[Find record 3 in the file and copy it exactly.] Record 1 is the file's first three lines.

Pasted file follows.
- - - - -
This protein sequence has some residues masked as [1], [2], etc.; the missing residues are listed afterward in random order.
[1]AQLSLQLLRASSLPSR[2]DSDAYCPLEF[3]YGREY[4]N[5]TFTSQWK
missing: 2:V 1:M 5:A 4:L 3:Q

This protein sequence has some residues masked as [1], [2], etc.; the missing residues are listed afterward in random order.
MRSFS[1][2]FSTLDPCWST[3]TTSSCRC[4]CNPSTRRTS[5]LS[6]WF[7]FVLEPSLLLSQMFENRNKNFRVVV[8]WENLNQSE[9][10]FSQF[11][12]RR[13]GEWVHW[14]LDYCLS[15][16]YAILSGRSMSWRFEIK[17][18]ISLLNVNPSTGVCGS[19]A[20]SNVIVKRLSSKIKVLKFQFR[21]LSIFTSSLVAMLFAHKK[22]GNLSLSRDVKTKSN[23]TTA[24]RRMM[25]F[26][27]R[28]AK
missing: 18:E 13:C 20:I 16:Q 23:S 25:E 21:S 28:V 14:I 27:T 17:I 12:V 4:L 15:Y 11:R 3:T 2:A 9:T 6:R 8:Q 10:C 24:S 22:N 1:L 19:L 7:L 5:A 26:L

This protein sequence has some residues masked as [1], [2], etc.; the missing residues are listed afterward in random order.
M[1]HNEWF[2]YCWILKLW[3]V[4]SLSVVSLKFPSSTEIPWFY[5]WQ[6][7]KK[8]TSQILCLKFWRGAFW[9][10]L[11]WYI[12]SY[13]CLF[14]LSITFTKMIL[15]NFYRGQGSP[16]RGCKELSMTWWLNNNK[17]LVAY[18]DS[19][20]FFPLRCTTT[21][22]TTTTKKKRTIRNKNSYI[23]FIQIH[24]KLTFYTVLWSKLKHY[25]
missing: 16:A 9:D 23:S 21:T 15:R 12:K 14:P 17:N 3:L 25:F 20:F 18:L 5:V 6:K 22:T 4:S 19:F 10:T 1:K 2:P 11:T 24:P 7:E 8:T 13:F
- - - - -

This protein sequence has some residues masked as [1], [2], etc.; the missing residues are listed afterward in random order.
M[1]HNEWF[2]YCWILKLW[3]V[4]SLSVVSLKFPSSTEIPWFY[5]WQ[6][7]KK[8]TSQILCLKFWRGAFW[9][10]L[11]WYI[12]SY[13]CLF[14]LSITFTKMIL[15]NFYRGQGSP[16]RGCKELSMTWWLNNNK[17]LVAY[18]DS[19][20]FFPLRCTTT[21][22]TTTTKKKRTIRNKNSYI[23]FIQIH[24]KLTFYTVLWSKLKHY[25]
missing: 16:A 9:D 23:S 21:T 15:R 12:K 14:P 17:N 3:L 25:F 20:F 18:L 5:V 6:K 22:T 4:S 19:F 10:T 1:K 2:P 11:T 24:P 7:E 8:T 13:F